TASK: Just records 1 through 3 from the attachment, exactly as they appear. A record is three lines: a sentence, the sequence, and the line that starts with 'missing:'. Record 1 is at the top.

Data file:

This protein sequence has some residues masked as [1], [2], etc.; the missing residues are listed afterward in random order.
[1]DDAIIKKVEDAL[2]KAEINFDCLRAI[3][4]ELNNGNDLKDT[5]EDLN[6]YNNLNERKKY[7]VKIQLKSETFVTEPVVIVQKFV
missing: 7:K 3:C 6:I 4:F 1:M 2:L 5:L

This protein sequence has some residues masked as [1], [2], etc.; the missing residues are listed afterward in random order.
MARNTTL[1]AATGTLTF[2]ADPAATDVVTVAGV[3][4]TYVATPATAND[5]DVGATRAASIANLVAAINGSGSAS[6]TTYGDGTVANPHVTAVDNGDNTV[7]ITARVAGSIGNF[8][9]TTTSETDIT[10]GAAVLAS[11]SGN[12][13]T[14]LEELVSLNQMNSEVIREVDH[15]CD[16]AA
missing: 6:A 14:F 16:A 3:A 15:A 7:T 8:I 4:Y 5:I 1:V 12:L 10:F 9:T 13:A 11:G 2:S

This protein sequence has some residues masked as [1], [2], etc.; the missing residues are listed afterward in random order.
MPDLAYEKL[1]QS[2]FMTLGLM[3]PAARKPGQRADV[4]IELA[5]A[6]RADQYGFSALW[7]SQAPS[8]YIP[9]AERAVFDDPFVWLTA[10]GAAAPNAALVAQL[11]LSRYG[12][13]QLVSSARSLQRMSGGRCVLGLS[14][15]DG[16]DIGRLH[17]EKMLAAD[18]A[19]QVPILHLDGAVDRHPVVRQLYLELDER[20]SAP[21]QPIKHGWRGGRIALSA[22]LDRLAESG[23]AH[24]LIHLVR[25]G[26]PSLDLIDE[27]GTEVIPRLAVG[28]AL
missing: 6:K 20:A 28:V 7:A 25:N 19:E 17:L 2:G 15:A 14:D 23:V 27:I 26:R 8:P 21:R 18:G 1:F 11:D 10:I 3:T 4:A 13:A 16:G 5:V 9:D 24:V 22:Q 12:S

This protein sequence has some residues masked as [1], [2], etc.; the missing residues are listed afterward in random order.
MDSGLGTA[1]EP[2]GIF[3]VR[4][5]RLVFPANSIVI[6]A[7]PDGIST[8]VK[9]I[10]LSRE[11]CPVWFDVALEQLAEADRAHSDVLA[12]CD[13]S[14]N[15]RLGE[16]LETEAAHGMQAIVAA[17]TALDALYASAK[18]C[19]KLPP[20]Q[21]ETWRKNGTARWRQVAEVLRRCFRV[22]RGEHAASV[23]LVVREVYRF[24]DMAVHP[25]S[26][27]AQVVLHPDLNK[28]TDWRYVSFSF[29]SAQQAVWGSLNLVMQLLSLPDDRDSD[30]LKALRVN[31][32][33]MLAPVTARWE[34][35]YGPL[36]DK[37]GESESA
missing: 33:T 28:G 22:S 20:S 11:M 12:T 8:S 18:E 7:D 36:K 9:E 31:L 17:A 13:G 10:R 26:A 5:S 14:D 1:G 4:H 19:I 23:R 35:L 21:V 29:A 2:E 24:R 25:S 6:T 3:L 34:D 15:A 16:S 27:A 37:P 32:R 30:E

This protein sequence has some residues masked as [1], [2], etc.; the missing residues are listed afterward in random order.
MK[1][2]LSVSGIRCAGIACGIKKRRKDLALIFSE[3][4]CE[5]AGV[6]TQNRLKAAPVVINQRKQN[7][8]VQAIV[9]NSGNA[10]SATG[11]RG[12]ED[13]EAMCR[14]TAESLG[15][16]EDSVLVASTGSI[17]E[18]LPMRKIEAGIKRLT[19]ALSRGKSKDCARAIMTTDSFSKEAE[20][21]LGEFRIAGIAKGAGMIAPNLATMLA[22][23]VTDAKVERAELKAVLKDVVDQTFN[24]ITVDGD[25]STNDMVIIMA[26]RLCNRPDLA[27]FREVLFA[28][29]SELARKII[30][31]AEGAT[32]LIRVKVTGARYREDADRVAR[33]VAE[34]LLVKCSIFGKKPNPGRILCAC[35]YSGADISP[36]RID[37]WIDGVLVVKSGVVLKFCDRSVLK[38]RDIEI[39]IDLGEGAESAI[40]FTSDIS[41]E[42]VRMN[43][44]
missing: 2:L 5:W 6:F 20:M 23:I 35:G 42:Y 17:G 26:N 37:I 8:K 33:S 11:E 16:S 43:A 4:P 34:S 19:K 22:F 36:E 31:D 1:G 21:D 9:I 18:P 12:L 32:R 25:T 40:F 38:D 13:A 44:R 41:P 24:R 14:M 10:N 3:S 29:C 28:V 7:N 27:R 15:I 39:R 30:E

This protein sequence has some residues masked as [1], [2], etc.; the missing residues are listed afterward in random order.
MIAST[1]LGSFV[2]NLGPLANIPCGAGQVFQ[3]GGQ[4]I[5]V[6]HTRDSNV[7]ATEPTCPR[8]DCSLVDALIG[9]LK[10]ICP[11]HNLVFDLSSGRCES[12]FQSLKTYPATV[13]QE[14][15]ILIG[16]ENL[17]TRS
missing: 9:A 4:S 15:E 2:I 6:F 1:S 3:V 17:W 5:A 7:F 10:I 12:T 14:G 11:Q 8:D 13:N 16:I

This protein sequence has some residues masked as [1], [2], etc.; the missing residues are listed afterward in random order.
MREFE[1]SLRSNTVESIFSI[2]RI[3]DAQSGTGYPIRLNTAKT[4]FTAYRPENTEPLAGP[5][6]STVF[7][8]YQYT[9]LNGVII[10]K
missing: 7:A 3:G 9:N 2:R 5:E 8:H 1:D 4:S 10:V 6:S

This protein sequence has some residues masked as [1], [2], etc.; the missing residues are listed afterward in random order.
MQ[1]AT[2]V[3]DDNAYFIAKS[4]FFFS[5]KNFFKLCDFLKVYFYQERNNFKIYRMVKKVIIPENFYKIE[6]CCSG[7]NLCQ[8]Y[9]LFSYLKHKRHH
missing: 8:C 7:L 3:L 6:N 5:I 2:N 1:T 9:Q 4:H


This protein sequence has some residues masked as [1], [2], etc.; the missing residues are listed afterward in random order.
[1]DDAIIKKVEDAL[2]KAEINFDCLRAI[3][4]ELNNGNDLKDT[5]EDLN[6]YNNLNERKKY[7]VKIQLKSETFVTEPVVIVQKFV
missing: 7:K 3:C 6:I 4:F 1:M 2:L 5:L

This protein sequence has some residues masked as [1], [2], etc.; the missing residues are listed afterward in random order.
MARNTTL[1]AATGTLTF[2]ADPAATDVVTVAGV[3][4]TYVATPATAND[5]DVGATRAASIANLVAAINGSGSAS[6]TTYGDGTVANPHVTAVDNGDNTV[7]ITARVAGSIGNF[8][9]TTTSETDIT[10]GAAVLAS[11]SGN[12][13]T[14]LEELVSLNQMNSEVIREVDH[15]CD[16]AA
missing: 6:A 14:F 16:A 3:A 15:A 7:T 8:I 4:Y 5:I 1:V 12:L 10:F 9:T 13:A 11:G 2:S

This protein sequence has some residues masked as [1], [2], etc.; the missing residues are listed afterward in random order.
MPDLAYEKL[1]QS[2]FMTLGLM[3]PAARKPGQRADV[4]IELA[5]A[6]RADQYGFSALW[7]SQAPS[8]YIP[9]AERAVFDDPFVWLTA[10]GAAAPNAALVAQL[11]LSRYG[12][13]QLVSSARSLQRMSGGRCVLGLS[14][15]DG[16]DIGRLH[17]EKMLAAD[18]A[19]QVPILHLDGAVDRHPVVRQLYLELDER[20]SAP[21]QPIKHGWRGGRIALSA[22]LDRLAESG[23]AH[24]LIHLVR[25]G[26]PSLDLIDE[27]GTEVIPRLAVG[28]AL
missing: 6:K 20:A 28:V 7:A 25:N 19:E 17:L 2:G 15:A 14:D 23:V 27:I 26:R 8:P 21:R 18:G 1:F 11:D 10:I 3:T 4:A 13:A 16:G 5:V 9:D 24:V 22:Q 12:S